AA-10 ALAMO R-27
The AA-10 NATO Alamo was first seen carried by the SU-27 Flanker. The AA-10 comes in four variants. The AA-10A and AA-10B are the short-burn (medium-range) infrared and semi-active radar guided variants, respectively, and are standard loads on the MIG-29 and the SU-27. The AA-10C and the AA-10D are the long-burn (long-range) infrared and semi-active guided variants, respectively, carried only on the SU-27. Based on an aerodynamic analysis of the exhaust and control surfaces, the AA-10 may be one of the world's most sophisticated air-to-air missiles.
The R-27 medium-range missile is a component of the MiG-29 armament. In its overall characteristics the R-27R is generally comparable to the the American AIM-7M Sparrow missile, which it is said to surpasse it in certain combat capabilities. The R-27 is designed according to a modular principle and is the base for a family of missiles equipped with various types of homing heads and propulsion systems. Several versions of this missile have been produced in Russia with infrared, semi-active and active radar guidance. The AA-10 Alamo-C has a range of 130 km, while other variants have a maximum range of between 70 to 170 kilometers.
The R-27 standardized medium-range guided missile became operational in 1985, intended for MiG-29 and Su-27 frontal aviation fighters. The R-27 is capable of engaging manned and unmanned targets in long-range and close maneuverable air-to-air combat. It can be employed both in individual as well as group operations of platform aircraft. It supports the intercept of targets moving from different directions against the background of the earth's and water's surface in any weather conditions.
The R-27R is equipped with a semiactive radar homing head. The R-27R is equipped with an active radar proximity fuze and impact fuze and a continuous-rod warhead. It is guided to the target by a combination method according to the proportional navigation method: inertially with radiocorrection of trajectory in the initial flight phase, and homing in the terminal phase. This provides for reliable target lock-on at long ranges from the launching aircraft. The missile can be guided along special trajectories to create favorable conditions for homing head and proximity fuze operation. It is capable of going around a plume of passive jamming, of being moved out of the main lobe of the platform's radar, and of approaching a low-flying target from above at a given angle.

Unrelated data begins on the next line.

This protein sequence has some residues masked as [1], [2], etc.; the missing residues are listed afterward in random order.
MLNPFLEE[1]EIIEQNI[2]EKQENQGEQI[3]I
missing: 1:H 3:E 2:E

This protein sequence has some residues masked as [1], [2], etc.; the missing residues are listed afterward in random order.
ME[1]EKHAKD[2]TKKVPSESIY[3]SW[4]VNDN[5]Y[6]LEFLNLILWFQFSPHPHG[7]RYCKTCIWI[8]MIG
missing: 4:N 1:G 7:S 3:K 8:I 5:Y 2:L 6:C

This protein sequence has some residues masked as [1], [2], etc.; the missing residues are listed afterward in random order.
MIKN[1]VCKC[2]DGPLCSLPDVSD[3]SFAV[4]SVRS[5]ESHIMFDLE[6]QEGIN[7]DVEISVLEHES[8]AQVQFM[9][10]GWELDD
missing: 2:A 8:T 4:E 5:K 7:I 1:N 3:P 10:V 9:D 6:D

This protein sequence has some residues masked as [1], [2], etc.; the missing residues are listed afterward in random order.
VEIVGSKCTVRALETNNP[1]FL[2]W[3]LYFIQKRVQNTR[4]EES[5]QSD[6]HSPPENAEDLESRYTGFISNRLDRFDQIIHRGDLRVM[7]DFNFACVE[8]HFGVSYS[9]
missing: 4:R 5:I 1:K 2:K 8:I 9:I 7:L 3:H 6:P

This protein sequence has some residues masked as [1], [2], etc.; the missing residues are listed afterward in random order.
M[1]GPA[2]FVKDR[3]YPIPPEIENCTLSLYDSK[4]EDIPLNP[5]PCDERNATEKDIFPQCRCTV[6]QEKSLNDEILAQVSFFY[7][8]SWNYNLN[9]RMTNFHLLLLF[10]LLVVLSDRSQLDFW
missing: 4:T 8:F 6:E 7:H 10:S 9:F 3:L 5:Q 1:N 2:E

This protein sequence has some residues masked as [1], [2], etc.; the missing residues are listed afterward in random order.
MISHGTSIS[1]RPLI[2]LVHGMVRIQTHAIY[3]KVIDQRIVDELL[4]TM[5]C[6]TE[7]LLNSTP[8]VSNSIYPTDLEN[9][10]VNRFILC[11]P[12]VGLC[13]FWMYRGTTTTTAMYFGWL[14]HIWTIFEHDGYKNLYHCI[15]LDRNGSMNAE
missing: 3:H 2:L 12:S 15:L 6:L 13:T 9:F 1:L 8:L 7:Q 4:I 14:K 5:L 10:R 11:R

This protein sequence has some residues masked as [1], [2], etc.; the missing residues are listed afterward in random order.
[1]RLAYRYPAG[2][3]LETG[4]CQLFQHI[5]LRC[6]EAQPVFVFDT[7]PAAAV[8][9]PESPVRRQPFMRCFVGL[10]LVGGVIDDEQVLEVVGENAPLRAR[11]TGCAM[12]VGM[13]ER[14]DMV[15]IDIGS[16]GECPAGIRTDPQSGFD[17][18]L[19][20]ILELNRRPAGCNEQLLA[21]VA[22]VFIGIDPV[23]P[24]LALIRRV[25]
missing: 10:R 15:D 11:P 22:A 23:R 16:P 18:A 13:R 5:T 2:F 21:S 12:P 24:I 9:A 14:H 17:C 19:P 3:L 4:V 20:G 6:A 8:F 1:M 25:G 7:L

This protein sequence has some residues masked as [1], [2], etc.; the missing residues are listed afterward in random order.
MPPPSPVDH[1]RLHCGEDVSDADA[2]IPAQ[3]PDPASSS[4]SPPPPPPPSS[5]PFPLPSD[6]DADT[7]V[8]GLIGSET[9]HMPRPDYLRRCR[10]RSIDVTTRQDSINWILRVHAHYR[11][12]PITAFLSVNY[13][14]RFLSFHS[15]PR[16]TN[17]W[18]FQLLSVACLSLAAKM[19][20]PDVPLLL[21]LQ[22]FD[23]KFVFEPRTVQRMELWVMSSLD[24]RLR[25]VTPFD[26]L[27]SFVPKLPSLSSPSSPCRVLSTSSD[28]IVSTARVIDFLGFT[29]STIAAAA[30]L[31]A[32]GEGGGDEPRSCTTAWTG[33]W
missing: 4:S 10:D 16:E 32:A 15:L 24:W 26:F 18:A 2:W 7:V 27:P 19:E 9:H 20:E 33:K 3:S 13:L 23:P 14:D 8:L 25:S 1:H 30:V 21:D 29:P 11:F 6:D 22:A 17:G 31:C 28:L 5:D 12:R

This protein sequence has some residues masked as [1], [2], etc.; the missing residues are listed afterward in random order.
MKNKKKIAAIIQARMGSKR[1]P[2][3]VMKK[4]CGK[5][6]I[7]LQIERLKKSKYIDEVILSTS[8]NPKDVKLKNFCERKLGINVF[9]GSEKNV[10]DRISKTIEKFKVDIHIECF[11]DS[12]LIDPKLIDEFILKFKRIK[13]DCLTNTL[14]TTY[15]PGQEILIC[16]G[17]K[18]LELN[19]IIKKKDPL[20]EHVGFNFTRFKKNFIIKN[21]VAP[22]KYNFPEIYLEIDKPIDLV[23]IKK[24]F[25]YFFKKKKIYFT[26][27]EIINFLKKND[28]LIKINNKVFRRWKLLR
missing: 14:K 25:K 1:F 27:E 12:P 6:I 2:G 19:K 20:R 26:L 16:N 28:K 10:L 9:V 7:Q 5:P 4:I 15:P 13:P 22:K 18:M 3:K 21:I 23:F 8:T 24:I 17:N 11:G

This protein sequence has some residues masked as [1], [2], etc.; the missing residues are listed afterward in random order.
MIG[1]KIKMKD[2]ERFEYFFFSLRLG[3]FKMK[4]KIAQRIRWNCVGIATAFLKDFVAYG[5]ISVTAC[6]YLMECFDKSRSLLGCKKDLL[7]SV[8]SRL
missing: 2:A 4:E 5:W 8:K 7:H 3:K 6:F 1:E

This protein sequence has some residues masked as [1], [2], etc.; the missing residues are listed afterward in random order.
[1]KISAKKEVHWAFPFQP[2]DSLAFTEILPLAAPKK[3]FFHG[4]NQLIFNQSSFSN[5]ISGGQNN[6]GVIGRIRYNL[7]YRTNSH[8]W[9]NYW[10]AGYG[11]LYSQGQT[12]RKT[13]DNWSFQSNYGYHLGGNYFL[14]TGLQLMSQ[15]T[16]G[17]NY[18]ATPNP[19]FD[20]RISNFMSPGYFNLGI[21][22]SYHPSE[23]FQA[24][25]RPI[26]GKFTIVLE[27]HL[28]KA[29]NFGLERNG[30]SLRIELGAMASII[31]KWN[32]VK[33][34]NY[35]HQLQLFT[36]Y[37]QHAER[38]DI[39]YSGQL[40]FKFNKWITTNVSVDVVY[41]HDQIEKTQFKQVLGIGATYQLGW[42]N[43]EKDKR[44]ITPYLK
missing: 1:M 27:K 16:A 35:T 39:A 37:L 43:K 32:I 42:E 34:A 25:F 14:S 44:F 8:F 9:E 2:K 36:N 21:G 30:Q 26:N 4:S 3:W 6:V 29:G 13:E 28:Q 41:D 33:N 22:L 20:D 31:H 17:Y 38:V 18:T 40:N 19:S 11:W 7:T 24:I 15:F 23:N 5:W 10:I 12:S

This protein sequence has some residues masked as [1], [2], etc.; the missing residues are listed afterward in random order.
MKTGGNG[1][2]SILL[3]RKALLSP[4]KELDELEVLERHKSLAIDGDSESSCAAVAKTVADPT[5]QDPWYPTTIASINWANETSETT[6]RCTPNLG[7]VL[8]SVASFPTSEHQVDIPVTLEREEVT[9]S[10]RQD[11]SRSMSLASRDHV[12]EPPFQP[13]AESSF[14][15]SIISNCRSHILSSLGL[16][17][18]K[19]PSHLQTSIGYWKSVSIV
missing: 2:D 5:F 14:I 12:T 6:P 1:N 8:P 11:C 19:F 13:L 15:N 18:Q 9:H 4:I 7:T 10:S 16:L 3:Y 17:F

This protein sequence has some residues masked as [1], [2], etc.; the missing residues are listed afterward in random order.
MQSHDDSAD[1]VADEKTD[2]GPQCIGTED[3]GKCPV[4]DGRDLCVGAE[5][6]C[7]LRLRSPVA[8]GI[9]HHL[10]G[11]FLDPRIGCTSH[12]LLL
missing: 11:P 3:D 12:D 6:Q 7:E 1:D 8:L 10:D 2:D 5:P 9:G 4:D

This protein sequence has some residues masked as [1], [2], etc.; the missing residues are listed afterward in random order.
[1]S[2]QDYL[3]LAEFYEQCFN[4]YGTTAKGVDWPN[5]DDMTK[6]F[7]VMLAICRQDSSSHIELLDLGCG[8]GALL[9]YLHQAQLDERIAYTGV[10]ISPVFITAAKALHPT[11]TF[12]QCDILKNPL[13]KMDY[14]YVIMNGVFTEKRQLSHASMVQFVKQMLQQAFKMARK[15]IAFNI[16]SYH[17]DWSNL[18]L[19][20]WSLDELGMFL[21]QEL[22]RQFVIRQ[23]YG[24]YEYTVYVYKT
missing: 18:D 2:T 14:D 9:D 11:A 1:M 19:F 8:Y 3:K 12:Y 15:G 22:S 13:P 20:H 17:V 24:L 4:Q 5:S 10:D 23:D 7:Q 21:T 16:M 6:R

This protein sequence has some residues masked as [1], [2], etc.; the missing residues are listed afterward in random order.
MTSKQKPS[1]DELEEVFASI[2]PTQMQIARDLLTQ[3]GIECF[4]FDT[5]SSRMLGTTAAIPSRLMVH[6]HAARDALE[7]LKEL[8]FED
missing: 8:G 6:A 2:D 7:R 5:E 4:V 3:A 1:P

The missile has a canard aerodynamic configuration with an axially symmetric cruciform arrangement of aerodynamic surfaces. Control surfaces of original (so-called "butterfly") configuration permit using the same surfaces both for missile yaw and pitch control as well as for its roll stabilization. Each of the four control surfaces has an independent hydraulic drive with a pump-accumulator system for supplying pressure fluid. Canard surfaces are mounted ahead of them. Changing their size ensures identical balance characteristics of the missile when the homing head is replaced.
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